The “wars” those children have experience are strangely enough the pretend wonderfool life style based on “exported wars”. We ARE at war, war against the future of humanity through total exploitation of the resources, social division wars, longlasting warzones to please the war machine speculation.This children EXPERIENCE wars, they have often no name for, as they only perceive the battle around the credit card,the TV control and the extra marital entertainments drama push ups, but are they allowed to see “the bigger picture” of the REAL war zone we are all in, or do they get pushed into the next brainwashed fantasy of “well functioning”little soldiers of neoliberal “success”? Prove us, that even if the worlds falls apart, we did nothing wrong, even messing it up, darling! Poor kids, who have to smile even in the worse inner disconnected solitude in a destructured planet.Lucky bunch!

  12. … All very interesting — from the special perspective you treat us to — but for me, a colossal subject calling for panoramic vision. Certainly too big for the available time, at present. … I do know from other people whose work requires immersion in all these issues that the results from roughly half the well-run studies suggest that divorce is better for the children than the alternative, when parents have been fighting bitterly for years. I would say that it all depends on the particulars, and the ages of the children must be supremely important.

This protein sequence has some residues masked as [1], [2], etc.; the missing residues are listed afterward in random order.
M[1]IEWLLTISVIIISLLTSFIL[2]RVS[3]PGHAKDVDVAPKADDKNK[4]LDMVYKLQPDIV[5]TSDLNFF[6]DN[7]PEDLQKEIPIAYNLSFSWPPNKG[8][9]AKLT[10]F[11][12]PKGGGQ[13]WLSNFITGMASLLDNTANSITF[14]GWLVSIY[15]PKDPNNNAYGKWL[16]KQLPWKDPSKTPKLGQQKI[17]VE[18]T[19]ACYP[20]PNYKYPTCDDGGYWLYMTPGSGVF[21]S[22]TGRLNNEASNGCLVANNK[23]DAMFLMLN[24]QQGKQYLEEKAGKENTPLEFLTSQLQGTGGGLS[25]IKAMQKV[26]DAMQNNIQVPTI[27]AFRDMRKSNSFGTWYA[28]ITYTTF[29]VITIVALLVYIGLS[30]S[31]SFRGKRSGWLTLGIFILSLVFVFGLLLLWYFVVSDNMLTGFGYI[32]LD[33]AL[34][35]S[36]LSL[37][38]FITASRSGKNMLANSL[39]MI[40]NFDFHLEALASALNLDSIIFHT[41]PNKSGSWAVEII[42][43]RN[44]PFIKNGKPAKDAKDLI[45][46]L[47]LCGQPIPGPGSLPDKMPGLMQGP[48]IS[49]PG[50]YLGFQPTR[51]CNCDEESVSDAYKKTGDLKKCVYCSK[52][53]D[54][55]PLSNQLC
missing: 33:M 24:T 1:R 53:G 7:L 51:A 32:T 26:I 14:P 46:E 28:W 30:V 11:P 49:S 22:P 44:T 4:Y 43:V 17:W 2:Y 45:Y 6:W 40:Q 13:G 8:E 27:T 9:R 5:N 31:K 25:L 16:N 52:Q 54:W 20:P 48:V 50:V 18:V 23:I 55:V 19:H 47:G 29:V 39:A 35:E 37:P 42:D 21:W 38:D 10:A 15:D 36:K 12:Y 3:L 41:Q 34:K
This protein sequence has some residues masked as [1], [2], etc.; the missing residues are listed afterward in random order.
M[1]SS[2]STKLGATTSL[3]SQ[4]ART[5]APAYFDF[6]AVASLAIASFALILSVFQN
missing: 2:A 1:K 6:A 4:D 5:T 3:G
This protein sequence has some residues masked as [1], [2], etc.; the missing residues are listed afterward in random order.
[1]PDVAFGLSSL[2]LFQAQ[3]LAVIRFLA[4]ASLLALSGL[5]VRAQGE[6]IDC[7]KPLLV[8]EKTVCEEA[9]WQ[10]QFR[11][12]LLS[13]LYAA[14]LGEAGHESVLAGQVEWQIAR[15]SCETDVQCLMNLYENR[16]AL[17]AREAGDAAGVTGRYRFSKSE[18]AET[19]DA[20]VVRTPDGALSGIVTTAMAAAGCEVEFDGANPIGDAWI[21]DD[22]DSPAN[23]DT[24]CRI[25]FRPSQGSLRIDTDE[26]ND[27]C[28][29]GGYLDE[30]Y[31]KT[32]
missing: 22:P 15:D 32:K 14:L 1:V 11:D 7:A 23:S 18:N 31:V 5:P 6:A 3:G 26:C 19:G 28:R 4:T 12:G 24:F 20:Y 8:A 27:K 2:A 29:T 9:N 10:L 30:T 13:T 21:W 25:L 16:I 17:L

‘Hollyweird’ … I hope you don’t mind if I borrow that, as in, ‘what’s Hollyweird today becames as all-American as apple pie and the flag tomorrow’ (said with a sigh).

  13. I guess, I invented that therm, but it appears very obvious to me to call that factory of delusion that way.

    I don’t say “stick together in evil!, But having worked with couples, it amassed me how I often knew more about both of them in few, then them about each other since years.The communication had been limited to some more or less common meta communication based on role expectations where none was truly aware how the other truly thinks&feels .I just wonder if stepping out the boat” and seeing each other back as human, instead of cliché expectations, would prevent both:marriages&divorces .But that would require a true will to question all traded functions, and I see the USA as a place who steeped back in the last into macho stereotypes serving other purposes and applied unquestioned to intimacy.
    Not much hope in sight, before the next crash requiring solidarity I suppose, beside in few enclaves of the braves.

  14. Obviously someone heard that therm elsewhere before!

  15. === As Freud says, neither perfect children, nor perfect parents exist! But dispite our battles, I recognise that my old folks allowed me to “see through” the well greased mechanism of a rotten system pretending to be a perfect society, ===

    Well I was wondering the other day how people would vote on the question of whether Charles Dickens’ mother was a monster. As I’m sure you know, for not quite a year and a half, Dickens had to work ten hours a day, six days a week, pasting on labels in a shoe polish factory – at the age of twelve. That was to help his family survive when his father was sentenced to a debtors’ prison.

    Even after his father was let out of gaol, Dickens’ mum tried to get Charles to go back to work at the blacking factory – for which he never forgave her, even though his father intervened and sent him back to school.